Q. I recently attend a legislative reception consisting of cocktails, light hors d’oeuvres and networking. What is the proper etiquette for keeping your suit jacket buttoned? Many of the men had unbuttoned their jackets while talking, but I thought that one would keep it buttoned until they sat down. What would be the correct procedure?
S. F., Richmond, VA
A. Etiquette is an ever-evolving set of guidelines that help us know what to do and what to expect others to do so our interactions can be as successful and positive as possible. One way etiquette has clearly been changing is in the softening of a variety of rigid “rules”. One such rigid rule was the notion that men should always button their jackets unless they are sitting down. To button or not to button is no longer a mandate. More important is your own comfort level because if you are comfortable, you will exude an air of confidence which is a good thing both in business social and purely social situations. You might want to button because it will create a more formal look . At an interview or when making a major presentation, the buttoned look helps create an image of polished professionalism. You might choose a more casual unbuttoned look at a social or business social event such as the one mentioned in the question. The sense of comfort and approachability that the unbuttoned look gives can make joining a group and engaging in small talk easier and more pleasant.
If you are going to button, whether you are wearing a three button or a two-button jacket, don’t button the bottom button. With a three-button jacket you can button both the top and middle buttons, or just the middle button. Some image experts will tell you buttoning only the middle of the three buttons is a more casual look. If you have a double breasted jacket keeping it buttoned when standing looks better.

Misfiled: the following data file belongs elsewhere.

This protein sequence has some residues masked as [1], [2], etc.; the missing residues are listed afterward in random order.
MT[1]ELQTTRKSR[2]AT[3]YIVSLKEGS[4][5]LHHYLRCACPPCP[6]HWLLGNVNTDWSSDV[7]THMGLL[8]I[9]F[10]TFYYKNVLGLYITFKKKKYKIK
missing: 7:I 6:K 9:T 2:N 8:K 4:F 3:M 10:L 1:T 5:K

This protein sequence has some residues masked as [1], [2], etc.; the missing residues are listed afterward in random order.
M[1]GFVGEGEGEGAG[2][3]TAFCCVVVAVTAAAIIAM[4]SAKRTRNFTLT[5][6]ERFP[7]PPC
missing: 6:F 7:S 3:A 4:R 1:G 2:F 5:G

In today’s world the important issues relating to wearing a suit or jacket are:
1. When you have a choice, wear one. So often I go to events and am astonished to see men wearing a sweater or just a shirt or even jeans and a t-shirt, no jacket much less a tie. If it’s even a question of to wear or not to wear, then wear a jacket and tie. You can always take it off. But if you don’t have a jacket and tie and it turns out the occasion is more formal, then you’re out of luck.
2. A good fit. Regardless of how complimentary the sales person is, take your new purchase to a tailor and have it altered to fit your body. It’s well worth the extra investment. You’ll look sharp and confident.
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Patricia Hunt Sinacole is president of First Beacon Group LLC, a human resources consulting firm in Hopkinton. She works with clients across many industries including technology, biotech and medical devices, financial services, and healthcare, and has over 20 years of human resources experience.
Elaine Varelas is managing partner at Keystone Partners, a career management firm in Boston and serves on the board of Career Partners International.
Cindy Atoji Keene is a freelance journalist with more than 25 years experience. E-mail her directly here.
Peter Post is the author of "The Etiquette Advantage in Business." Email questions about business etiquette to him directly here.
Stu Coleman, a partner and general manager at Winter, Wyman, manages the firm's Financial Contracting division, and provides strategic staffing services to Boston-area organizations needing Accounting and Finance workforce solutions and contract talent.
Tracy Cashman is a partner and the general manager of the Information Technology search division at Winter, Wyman. She has 20 years of experience partnering with clients in the Boston area to conduct technology searches in a wide variety of industries and technology.
Paul Hellman is the founder of Express Potential, which specializes in executive communication skills. He consults and speaks internationally on how to capture attention & influence others. Email him directly here.